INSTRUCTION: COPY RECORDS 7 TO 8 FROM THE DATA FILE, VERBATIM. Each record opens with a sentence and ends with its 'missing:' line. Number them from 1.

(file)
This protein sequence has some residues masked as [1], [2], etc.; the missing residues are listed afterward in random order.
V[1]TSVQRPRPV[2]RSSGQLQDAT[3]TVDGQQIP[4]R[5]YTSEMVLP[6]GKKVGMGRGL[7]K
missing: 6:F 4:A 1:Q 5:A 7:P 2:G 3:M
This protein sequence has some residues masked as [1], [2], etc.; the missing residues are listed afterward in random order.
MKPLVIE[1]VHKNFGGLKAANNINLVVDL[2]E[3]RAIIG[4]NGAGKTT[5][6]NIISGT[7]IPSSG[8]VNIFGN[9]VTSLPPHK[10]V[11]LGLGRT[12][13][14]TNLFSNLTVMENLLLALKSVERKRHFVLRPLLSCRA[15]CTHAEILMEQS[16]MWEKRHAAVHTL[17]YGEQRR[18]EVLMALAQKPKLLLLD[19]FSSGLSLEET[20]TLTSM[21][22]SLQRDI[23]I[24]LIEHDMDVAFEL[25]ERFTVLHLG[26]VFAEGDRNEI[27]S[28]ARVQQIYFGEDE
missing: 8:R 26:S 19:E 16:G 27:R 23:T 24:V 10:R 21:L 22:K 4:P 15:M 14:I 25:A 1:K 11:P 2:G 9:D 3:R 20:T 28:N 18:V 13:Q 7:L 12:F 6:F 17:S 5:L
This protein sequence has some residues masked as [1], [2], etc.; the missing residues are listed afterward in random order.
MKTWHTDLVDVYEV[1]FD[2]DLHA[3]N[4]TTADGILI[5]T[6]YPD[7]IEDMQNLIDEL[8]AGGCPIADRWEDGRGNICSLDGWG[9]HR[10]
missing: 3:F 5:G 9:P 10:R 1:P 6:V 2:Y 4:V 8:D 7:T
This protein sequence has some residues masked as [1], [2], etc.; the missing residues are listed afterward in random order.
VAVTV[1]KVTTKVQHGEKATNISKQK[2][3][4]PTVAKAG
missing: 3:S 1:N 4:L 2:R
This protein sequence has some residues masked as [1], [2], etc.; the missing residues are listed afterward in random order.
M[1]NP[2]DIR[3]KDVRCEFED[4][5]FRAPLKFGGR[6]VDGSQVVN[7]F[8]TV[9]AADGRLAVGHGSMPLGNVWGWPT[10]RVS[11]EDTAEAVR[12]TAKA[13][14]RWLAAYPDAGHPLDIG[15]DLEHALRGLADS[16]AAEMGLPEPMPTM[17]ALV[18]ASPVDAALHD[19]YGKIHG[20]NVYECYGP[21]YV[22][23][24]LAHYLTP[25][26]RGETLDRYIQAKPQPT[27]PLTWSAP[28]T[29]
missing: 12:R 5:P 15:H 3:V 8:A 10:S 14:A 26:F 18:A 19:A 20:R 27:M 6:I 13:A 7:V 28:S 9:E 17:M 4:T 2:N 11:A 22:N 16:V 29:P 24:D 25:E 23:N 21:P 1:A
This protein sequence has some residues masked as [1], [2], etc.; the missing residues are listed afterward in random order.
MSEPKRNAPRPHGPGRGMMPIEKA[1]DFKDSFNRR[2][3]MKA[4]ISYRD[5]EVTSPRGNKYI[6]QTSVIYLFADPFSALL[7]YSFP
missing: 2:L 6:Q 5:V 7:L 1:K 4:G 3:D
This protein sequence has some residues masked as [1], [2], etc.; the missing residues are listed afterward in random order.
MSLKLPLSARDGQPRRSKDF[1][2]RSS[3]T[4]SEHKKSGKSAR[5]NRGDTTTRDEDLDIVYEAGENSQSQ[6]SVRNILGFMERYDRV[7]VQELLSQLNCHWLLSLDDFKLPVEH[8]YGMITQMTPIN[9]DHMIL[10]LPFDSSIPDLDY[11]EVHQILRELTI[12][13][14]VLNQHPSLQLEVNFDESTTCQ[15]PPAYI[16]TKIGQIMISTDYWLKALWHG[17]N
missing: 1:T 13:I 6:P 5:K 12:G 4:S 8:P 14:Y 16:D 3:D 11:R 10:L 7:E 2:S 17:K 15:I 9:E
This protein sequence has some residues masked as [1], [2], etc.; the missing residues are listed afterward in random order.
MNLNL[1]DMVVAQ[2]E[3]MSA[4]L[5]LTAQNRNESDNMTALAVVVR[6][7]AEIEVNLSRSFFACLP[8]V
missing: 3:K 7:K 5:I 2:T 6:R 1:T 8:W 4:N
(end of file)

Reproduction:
This protein sequence has some residues masked as [1], [2], etc.; the missing residues are listed afterward in random order.
MSLKLPLSARDGQPRRSKDF[1][2]RSS[3]T[4]SEHKKSGKSAR[5]NRGDTTTRDEDLDIVYEAGENSQSQ[6]SVRNILGFMERYDRV[7]VQELLSQLNCHWLLSLDDFKLPVEH[8]YGMITQMTPIN[9]DHMIL[10]LPFDSSIPDLDY[11]EVHQILRELTI[12][13][14]VLNQHPSLQLEVNFDESTTCQ[15]PPAYI[16]TKIGQIMISTDYWLKALWHG[17]N
missing: 1:T 13:I 6:P 5:K 12:G 4:S 8:P 14:Y 16:D 3:D 11:R 10:L 7:E 2:S 17:K 15:I 9:E
This protein sequence has some residues masked as [1], [2], etc.; the missing residues are listed afterward in random order.
MNLNL[1]DMVVAQ[2]E[3]MSA[4]L[5]LTAQNRNESDNMTALAVVVR[6][7]AEIEVNLSRSFFACLP[8]V
missing: 3:K 7:K 5:I 2:T 6:R 1:T 8:W 4:N